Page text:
After greeting, dog and handler sit on reading carpet
and students break into groups of 3-6
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Method
Procedure
Each group gets chance to sit on carpet and read to
dog
Students are given a book that corresponds to group’s
reading level; each student takes a turn reading 1
page until book is finished
o About 10-20 minutes
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Method
Procedure
Interpreting data:
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o Accessed archival data (reading test scores provided by
school from NWEA Achievement Level Test administered
3 times/year)
o Every child in school participated in reading program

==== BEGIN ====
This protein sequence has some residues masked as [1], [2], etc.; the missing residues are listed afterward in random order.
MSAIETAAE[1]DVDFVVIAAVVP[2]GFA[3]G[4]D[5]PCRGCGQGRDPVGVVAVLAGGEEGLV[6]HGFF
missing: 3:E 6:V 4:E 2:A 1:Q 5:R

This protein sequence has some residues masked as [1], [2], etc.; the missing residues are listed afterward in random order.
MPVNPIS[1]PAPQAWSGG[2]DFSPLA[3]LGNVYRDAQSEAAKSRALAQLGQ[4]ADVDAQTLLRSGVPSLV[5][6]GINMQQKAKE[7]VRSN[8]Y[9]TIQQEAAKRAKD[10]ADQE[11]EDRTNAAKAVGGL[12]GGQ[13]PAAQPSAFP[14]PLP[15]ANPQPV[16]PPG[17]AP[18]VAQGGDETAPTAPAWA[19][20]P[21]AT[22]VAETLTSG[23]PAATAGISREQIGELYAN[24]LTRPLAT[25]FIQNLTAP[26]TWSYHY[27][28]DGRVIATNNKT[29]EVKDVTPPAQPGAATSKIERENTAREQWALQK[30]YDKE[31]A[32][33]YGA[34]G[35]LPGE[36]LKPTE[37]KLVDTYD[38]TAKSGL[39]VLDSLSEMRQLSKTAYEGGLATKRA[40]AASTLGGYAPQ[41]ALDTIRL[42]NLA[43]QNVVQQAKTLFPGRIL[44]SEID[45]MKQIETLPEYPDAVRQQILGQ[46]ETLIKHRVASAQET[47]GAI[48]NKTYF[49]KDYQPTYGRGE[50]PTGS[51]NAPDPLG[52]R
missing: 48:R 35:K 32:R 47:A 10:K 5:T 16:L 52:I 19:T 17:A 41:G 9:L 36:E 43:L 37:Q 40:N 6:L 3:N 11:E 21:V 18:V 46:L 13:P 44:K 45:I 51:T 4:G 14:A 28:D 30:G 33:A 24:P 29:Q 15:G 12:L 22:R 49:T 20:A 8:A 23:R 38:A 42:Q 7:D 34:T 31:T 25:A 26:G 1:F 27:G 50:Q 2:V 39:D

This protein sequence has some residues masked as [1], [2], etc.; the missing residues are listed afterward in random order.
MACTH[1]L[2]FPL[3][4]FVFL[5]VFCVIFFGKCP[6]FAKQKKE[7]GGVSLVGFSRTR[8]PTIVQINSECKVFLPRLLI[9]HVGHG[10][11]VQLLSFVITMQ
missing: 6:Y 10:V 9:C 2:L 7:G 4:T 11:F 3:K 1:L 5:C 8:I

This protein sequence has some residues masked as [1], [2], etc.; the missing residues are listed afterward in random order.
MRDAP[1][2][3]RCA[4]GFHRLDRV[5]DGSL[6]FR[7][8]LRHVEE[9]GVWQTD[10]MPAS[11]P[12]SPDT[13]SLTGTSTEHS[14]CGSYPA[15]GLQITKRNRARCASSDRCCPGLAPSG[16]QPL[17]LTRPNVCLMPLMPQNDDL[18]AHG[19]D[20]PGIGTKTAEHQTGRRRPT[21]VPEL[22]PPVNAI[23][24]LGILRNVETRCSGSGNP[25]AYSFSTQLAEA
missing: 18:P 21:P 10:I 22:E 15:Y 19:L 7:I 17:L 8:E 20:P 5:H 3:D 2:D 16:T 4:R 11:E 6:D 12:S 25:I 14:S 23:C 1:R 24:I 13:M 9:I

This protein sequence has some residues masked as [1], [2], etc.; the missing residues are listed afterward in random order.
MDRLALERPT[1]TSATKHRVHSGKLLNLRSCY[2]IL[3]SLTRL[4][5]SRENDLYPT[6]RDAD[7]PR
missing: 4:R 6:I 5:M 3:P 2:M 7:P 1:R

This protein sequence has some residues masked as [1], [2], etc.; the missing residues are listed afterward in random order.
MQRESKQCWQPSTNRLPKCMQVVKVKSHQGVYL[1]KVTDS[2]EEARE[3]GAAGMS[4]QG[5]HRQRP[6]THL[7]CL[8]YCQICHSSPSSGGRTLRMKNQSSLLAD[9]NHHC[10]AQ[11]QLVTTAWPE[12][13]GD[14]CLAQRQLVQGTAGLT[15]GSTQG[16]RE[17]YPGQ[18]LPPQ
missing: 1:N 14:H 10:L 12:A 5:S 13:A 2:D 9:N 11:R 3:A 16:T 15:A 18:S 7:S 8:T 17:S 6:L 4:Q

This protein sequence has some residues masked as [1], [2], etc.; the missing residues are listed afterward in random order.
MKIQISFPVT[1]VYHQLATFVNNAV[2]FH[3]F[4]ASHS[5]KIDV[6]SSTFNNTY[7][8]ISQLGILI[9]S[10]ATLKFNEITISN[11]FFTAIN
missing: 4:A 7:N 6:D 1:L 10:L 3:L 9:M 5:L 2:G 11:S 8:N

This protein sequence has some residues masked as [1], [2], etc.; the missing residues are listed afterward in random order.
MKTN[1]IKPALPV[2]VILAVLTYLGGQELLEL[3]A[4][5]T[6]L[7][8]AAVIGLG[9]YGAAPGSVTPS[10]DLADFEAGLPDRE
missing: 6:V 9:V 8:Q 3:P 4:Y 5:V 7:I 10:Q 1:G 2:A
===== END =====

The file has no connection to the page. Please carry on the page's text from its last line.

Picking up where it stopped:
(grades K-5)
Results: Bridget
A 2 x4 analysis of variance of reading score was conducted
* No main effect for reading program was found F (1, 315) = 1.14
* There was a main effect for grade, F (4, 315) = 126.43, p < .001.
* No main effect for reading program was found F (1,30) = 0.01, p =
.942.
* There was a main effect for grade, F (3,30) = 16.94, p < .001.
* Interaction of Reading Program and Grade was NOT significant, F
(3,30) = 0.31, p= .820
Results: Christina
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Year 1: No significant difference between reading scores of
students in the TWT group (M = 192.19) and those in control group
(M = 189.47)
o Main effect for grade: as age increases, so does reading
development
Interaction between TWT participation and grade was significant
(comparison of TWT and control group within each grade)
o Only interaction which even approaching significance was in